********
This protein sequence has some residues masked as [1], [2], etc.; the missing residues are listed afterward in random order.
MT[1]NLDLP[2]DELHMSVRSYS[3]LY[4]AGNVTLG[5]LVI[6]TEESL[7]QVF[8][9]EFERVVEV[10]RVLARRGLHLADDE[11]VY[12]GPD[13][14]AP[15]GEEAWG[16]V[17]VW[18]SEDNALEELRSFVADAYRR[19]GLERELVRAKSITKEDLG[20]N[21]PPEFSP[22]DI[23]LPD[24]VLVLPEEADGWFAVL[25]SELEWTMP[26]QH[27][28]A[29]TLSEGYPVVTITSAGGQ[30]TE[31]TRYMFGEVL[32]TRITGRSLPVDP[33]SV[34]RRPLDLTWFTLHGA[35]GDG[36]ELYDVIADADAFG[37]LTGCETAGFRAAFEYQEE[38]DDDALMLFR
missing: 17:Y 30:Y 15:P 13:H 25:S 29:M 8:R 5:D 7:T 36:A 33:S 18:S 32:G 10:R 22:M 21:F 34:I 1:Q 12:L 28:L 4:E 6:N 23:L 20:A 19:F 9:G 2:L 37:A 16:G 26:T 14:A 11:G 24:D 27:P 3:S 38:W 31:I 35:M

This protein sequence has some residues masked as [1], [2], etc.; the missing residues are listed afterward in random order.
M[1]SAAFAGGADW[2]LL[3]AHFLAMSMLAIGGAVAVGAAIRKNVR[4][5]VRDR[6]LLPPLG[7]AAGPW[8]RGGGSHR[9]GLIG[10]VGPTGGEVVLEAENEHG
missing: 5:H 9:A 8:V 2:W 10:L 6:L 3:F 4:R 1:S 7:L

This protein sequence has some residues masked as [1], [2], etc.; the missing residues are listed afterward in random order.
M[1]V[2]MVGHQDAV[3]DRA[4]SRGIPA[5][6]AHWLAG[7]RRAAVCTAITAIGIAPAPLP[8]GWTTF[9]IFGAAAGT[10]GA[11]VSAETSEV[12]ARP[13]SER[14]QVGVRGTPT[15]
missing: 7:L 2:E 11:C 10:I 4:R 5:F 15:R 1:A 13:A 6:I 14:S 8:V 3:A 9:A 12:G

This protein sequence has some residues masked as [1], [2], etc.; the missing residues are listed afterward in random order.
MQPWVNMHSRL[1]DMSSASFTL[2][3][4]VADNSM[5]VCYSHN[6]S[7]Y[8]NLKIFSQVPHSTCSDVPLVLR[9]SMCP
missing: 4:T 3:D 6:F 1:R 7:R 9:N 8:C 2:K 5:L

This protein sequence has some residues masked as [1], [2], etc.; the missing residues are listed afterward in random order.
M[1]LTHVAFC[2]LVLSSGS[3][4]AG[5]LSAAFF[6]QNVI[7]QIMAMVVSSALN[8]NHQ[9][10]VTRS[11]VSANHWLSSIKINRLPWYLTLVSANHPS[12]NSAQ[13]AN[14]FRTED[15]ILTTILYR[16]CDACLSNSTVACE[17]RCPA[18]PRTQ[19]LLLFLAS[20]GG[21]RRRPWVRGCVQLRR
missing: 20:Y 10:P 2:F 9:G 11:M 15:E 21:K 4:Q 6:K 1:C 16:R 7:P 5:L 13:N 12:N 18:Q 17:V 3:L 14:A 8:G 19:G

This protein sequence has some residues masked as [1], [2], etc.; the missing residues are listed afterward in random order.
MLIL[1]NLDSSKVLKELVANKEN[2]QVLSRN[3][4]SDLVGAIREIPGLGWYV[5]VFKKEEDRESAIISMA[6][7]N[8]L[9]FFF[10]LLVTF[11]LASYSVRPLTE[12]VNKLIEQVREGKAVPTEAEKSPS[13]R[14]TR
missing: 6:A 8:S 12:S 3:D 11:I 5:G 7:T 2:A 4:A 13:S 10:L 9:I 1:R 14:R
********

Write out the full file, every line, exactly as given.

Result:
This protein sequence has some residues masked as [1], [2], etc.; the missing residues are listed afterward in random order.
MT[1]NLDLP[2]DELHMSVRSYS[3]LY[4]AGNVTLG[5]LVI[6]TEESL[7]QVF[8][9]EFERVVEV[10]RVLARRGLHLADDE[11]VY[12]GPD[13][14]AP[15]GEEAWG[16]V[17]VW[18]SEDNALEELRSFVADAYRR[19]GLERELVRAKSITKEDLG[20]N[21]PPEFSP[22]DI[23]LPD[24]VLVLPEEADGWFAVL[25]SELEWTMP[26]QH[27][28]A[29]TLSEGYPVVTITSAGGQ[30]TE[31]TRYMFGEVL[32]TRITGRSLPVDP[33]SV[34]RRPLDLTWFTLHGA[35]GDG[36]ELYDVIADADAFG[37]LTGCETAGFRAAFEYQEE[38]DDDALMLFR
missing: 17:Y 30:Y 15:P 13:H 25:S 29:M 8:R 5:D 7:T 36:A 33:S 18:S 32:G 10:R 22:M 21:F 34:I 1:Q 12:L 28:L 4:E 6:N 23:L 20:A 19:F 9:G 2:L 37:A 16:G 26:T 14:A 11:G 24:D 27:P 3:S 38:W 31:I 35:M

This protein sequence has some residues masked as [1], [2], etc.; the missing residues are listed afterward in random order.
M[1]SAAFAGGADW[2]LL[3]AHFLAMSMLAIGGAVAVGAAIRKNVR[4][5]VRDR[6]LLPPLG[7]AAGPW[8]RGGGSHR[9]GLIG[10]VGPTGGEVVLEAENEHG
missing: 5:H 9:A 8:V 2:W 10:L 6:L 3:F 4:R 1:S 7:L

This protein sequence has some residues masked as [1], [2], etc.; the missing residues are listed afterward in random order.
M[1]V[2]MVGHQDAV[3]DRA[4]SRGIPA[5][6]AHWLAG[7]RRAAVCTAITAIGIAPAPLP[8]GWTTF[9]IFGAAAGT[10]GA[11]VSAETSEV[12]ARP[13]SER[14]QVGVRGTPT[15]
missing: 7:L 2:E 11:C 10:I 4:R 5:F 15:R 1:A 13:A 6:I 14:S 8:V 3:A 9:A 12:G

This protein sequence has some residues masked as [1], [2], etc.; the missing residues are listed afterward in random order.
MQPWVNMHSRL[1]DMSSASFTL[2][3][4]VADNSM[5]VCYSHN[6]S[7]Y[8]NLKIFSQVPHSTCSDVPLVLR[9]SMCP
missing: 4:T 3:D 6:F 1:R 7:R 9:N 8:C 2:K 5:L

This protein sequence has some residues masked as [1], [2], etc.; the missing residues are listed afterward in random order.
M[1]LTHVAFC[2]LVLSSGS[3][4]AG[5]LSAAFF[6]QNVI[7]QIMAMVVSSALN[8]NHQ[9][10]VTRS[11]VSANHWLSSIKINRLPWYLTLVSANHPS[12]NSAQ[13]AN[14]FRTED[15]ILTTILYR[16]CDACLSNSTVACE[17]RCPA[18]PRTQ[19]LLLFLAS[20]GG[21]RRRPWVRGCVQLRR
missing: 20:Y 10:P 2:F 9:G 11:M 15:E 21:K 4:Q 6:K 1:C 16:R 7:P 5:L 13:N 12:N 18:Q 17:V 3:L 14:A 8:G 19:G

This protein sequence has some residues masked as [1], [2], etc.; the missing residues are listed afterward in random order.
MLIL[1]NLDSSKVLKELVANKEN[2]QVLSRN[3][4]SDLVGAIREIPGLGWYV[5]VFKKEEDRESAIISMA[6][7]N[8]L[9]FFF[10]LLVTF[11]LASYSVRPLTE[12]VNKLIEQVREGKAVPTEAEKSPS[13]R[14]TR
missing: 6:A 8:S 12:S 3:D 11:I 5:G 7:T 2:A 4:A 13:S 10:L 9:I 1:R 14:R